Still, if it were up to the deckbuilders at large, Thragtusk is the favorite overall, already seeing play in 3,873 decks, as opposed to Pelakka Wurm’s 1,713 and Filigree Familiar’s 2,178. It must be stated, however, that those numbers absolutely pale in comparison to Sad Robot’s 67,013 decks. That’s probably correct; all of these creatures should be a backup to his might, not a replacement.

So the decision really does come down to what your deck in your meta needs more. A small, easy to cast Fox that will gain you some life before it chump blocks/gets sacrificed to draw a card, or a large Beast that may get stuck in your hand but will ultimately impact the board and your life total much more if it does make it into play?


How Many Tokens is Enough Tokens?

It’s hard to overstate how devastating an Avenger of Zendikar hitting the battlefield can be. Suddenly there are at least half a dozen plant tokens, and odds are they’re going to get bigger soon. Add a sacrifice effect like Krovikan Horror to the mix or an Abyss effect like Woebringer Demon, and you’re going to have opponents tripping over themselves to find a board wipe. But really, do you need Avenger of Zendikar to do that? Couldn’t you get some tokens for less initial investment? Well, for one less mana there’s a plethora of options like Grave Titan, Rampaging Baloths, and Izoni, Thousand-Eyed, but all of them take time, probably make substantially fewer tokens, and can be situational. So instead, let’s go further down the mana curve.


Ogre Slumlord vs. Endrek Sahr, Master Breeder

While neither generate tokens upon entering the battlefield like the seven-mana favorites Hornet Queen and Avenger of Zendikar, there is no disputing that if you’re looking for quantity in tokens at a cheaper mana cost, both Ogre Slumlord and Endrek Sahr can do it for you. (There is also an argument for Mycoloth here, but it requires you to already have a board state). Both cost five mana, and like most creatures in a Golgari recursion deck, they aren’t particularly skittish about the graveyard. For Endrek, that means that he’ll put himself there if too many tokens end up on the battlefield at once. Given that you get tokens equal to the converted mana cost of each creature spell you cast, this is easy to do. For the Slumlord, that means the more nontoken creatures that die, the more tokens you’ll get. The fact that those Rat tokens also get deathtouch makes that cycle a bit easier to maintain.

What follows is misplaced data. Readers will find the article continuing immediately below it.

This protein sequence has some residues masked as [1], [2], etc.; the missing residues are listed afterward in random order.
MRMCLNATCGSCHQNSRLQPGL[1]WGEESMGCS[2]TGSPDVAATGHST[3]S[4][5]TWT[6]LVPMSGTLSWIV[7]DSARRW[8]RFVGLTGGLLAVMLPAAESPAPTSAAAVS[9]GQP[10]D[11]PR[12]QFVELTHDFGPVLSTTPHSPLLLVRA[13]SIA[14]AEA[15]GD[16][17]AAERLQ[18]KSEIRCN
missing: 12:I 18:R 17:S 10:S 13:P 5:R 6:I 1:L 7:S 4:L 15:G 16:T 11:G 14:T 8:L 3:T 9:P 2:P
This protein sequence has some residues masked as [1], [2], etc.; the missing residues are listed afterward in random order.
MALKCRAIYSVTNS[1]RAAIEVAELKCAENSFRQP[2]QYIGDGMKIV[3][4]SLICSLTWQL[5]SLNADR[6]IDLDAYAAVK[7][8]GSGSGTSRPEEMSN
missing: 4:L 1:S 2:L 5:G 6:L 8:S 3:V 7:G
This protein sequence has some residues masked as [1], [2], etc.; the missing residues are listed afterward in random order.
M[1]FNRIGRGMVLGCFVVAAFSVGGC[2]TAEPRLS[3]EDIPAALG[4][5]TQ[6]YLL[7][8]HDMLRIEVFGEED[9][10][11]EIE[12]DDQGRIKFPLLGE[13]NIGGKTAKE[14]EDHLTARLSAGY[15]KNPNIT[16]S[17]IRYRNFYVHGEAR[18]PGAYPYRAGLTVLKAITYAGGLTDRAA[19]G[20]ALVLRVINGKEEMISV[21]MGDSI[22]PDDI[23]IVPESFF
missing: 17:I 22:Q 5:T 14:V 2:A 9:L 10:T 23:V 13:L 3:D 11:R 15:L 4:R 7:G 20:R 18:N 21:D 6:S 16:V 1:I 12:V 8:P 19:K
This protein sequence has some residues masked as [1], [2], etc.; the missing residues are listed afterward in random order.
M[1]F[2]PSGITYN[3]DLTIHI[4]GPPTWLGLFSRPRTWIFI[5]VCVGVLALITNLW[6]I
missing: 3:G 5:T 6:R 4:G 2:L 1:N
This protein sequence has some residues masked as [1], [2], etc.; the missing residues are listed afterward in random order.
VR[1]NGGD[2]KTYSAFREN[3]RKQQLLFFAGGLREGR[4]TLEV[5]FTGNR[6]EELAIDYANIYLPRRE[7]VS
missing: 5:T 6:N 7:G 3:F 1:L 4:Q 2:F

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So… Which is better?

The argument here basically boils down to what you’re looking to do more: Cast creatures or kill things. If your deck leans toward killing creatures at every turn, whether that be through board wipes or sacrifice effects, then it’s hard to argue against Ogre Slumlord (especially since a board wipe means you have creatures and no one else does). And indeed, the deckbuilders do appreciate this particular effect, having put him in 3,087 decks. Given that he’s only $1.29 rather than the $4.00 you’d pay for an Avenger of Zendikar, it is a bit surprising that he hasn’t ended up in more decks.

Ogre Slumlord

Believe it or not, however, Endrek, probably in spite of his $0.35 price tag rather than because of it, is still the more popular of the two choices. Ending up in 3,631 decks isn’t such a surprise, because even if you do care more about killing your own creatures, Endrek works beautifully with sacrifice outlets. It is extremely easy to cast a creature spell costing four mana, creating four tokens, then sacrificing all of them for value before casting another creature spell for three mana and getting three more tokens. Even in the case that you do end up killing him, you’re luckily already in a deck that specializes in bringing creatures back from the graveyard. So really the biggest restriction here is that his ability only triggers when you cast a creature spell.

Endrek Sahr, Master Breeder

This means that if you’re more focused on killing creatures with noncreature spells, or setting up fantastic loops of creatures going from the graveyard to the battlefield and back again, that the needle may indeed lean back a bit toward Ogre Slumlord. If you’re more focused on being a deck that casts a lot of creatures, some of which happen to mess about with the graveyard and recursion and sacrifice effects, then Endrek Sahr might be the better choice. Either way, you’re still going to be able to reliably make tokens earlier in the game than you might be able to with the big splashy Avenger of Zendikar.

So, which would you choose for your deck? Let me know in the comments below!

Thragtusk vs Filigree Familiar

Ogre Slumlord vs Endrek Sahr, Master Breeder

I’d also love to know what strategies you use to cut cards and mana costs. What cards are currently mulling about unsleeved in your deck box? Let me know in the comments so we can all help each other get to 99.

Doug has been an avid Magic player since Fallen Empires, when his older brother traded him some epic blue Homarids for all of his Islands. As for Commander, he's been playing since 2010, when he started off by making a two-player oriented G/R Land Destruction deck. Nailed it. In his spare time when he's not playing Magic, writing about Magic or doing his day job, he runs a YouTube channel or two, keeps up a College Football Computer Poll, and is attempting to gif every scene of the Star Wars prequels.